Blindsided by a financial blow, Swiss injection molder Mikron Holding AG will delay its purchase of a U.S.-based toolmaker until later this year at the earliest.
The company, based in Biel, Switzerland, suddenly faces other pressing issues. Mikron plans layoffs and a plant restructuring in the wake of a profit warning for 2001, issued Jan. 23.
The difficulties arose unexpectedly after mobile-telephone maker Telefon AB L.M. Ericsson told Mikron it will pare down European operations and shift production to Asian suppliers, said Mikron Chief Financial Officer Jurg Wenger.
About 30 percent of Mikron's sales come from molding cellular-phone housings, under Mikron's infocom technology division. Cellular-phone growth, in general, is flagging in the Western hemisphere, and Ericsson is Mikron's largest customer for those products.
Meanwhile, Mikron plans to meet in February with the large U.S. toolmaker to discuss a new acquisition timetable, Wenger said in a Jan. 23 telephone interview.
Mikron has not revealed the company's name but said the firm has sales of about $34 million and about 230 employees.
The deal, announced in November, was to have been completed in the first quarter. Management at the tooling company had signed a letter of intent for the sale. The purchase now may take place in the latter half of the year, Wenger said.
"We'll do what we can to find a solution and possibly take a little more time in the process," Wenger said. "Now, we have to give priority to solving problems in infocom technology. Our intention is still to do the deal, but we have to tackle this first."
Ericsson, based in Stockholm, Sweden, plans to move production to China and other parts of Southeast Asia, Wenger said. The mobile-communication market is growing there, unlike the flattening sales in Europe, he said. Ericsson also has discontinued plans for two new cellular-phone products in Europe, he added.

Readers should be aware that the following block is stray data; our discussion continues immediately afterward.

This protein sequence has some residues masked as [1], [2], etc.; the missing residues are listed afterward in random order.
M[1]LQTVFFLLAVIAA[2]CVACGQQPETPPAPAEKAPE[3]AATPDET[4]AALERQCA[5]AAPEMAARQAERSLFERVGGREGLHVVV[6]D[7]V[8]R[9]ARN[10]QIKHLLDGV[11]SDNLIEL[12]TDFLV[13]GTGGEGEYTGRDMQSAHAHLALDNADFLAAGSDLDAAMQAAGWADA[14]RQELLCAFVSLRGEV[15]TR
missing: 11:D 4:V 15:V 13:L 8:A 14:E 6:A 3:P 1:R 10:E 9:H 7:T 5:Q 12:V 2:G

"They see the need for additional production capacity in Asia or South America," Wenger said. "We have to realize at the moment that we have too much capacity in Scandinavia. We'll have to move more of that to Asia."
The market for mobile telephones has slowed. During the last quarter of 2000, vendors such as Nokia Corp., Lucent Technologies Inc. and Motorola Inc. have reduced sales estimates and reported a decline in order growth.
Mikron will restructure its work force to meet the change in demand. By the end of February, the company expects to close one of its three European injection molding plants — all located in Norway and Sweden — and lay off about 300 workers.
About 400 workers in its infocom technology division already have been laid off, Wenger said. Mikron directors have not decided which plant will close.
The company also will shift more molding capacity to a recently opened plant in Suzhou, China, and concentrate solely on tooling at its plant in Farevejle, Denmark.
The news was greeted by a sharp drop in Mikron's stock price, traded on the Swiss Stock Exchange. On Jan. 23, the price per share fell by about 134 Swiss francs ($82), ending the day at 435 francs ($266) per share.
Several analysts who follow Mikron said the stock-price hit could be a short-term falloff if the company broadens its scope beyond the cellular-phone market.
"They're a lot more lucky than some [suppliers]," said one analyst, who asked not to be identified. "They have other end markets."
In November, Mikron also announced the purchase of Eindhoven, Netherlands-based Axxicon Group NV, a large injection molder of plastic gears and automotive and office-copier parts. The company also is one of the world's leading suppliers of molds for compact discs and SmartCard readers.
With the acquisition, Mikron expected sales to reach 950 million Swiss francs ($535 million) this year.
According to Maria Graf, equity analyst with ABN Amro in Zurich, Switzerland, Mikron still is interested in buying the unidentified tool shop, but it no longer is a priority.
"They want to focus on Axxicon," Graf said. "They won't do the other deal unless they're pretty secure. I won't get excited unless it starts to look more realistic."
Although it has not been discussed, one option is for Mikron to purchase a minority share of the toolmaker and agree on an option plan to buy more of the company as the year progresses, Wenger said.
Mikron's troubles have not affected its integration of Axxicon, said Roel Zeevat, managing director of Axxicon Components Rochester, the company's Rochester, N.Y.-based U.S. subsidiary. The Axxicon sale was completed Jan. 1.
"With Mikron, we see a good base for much faster growth in the U.S. market," Zeevat said.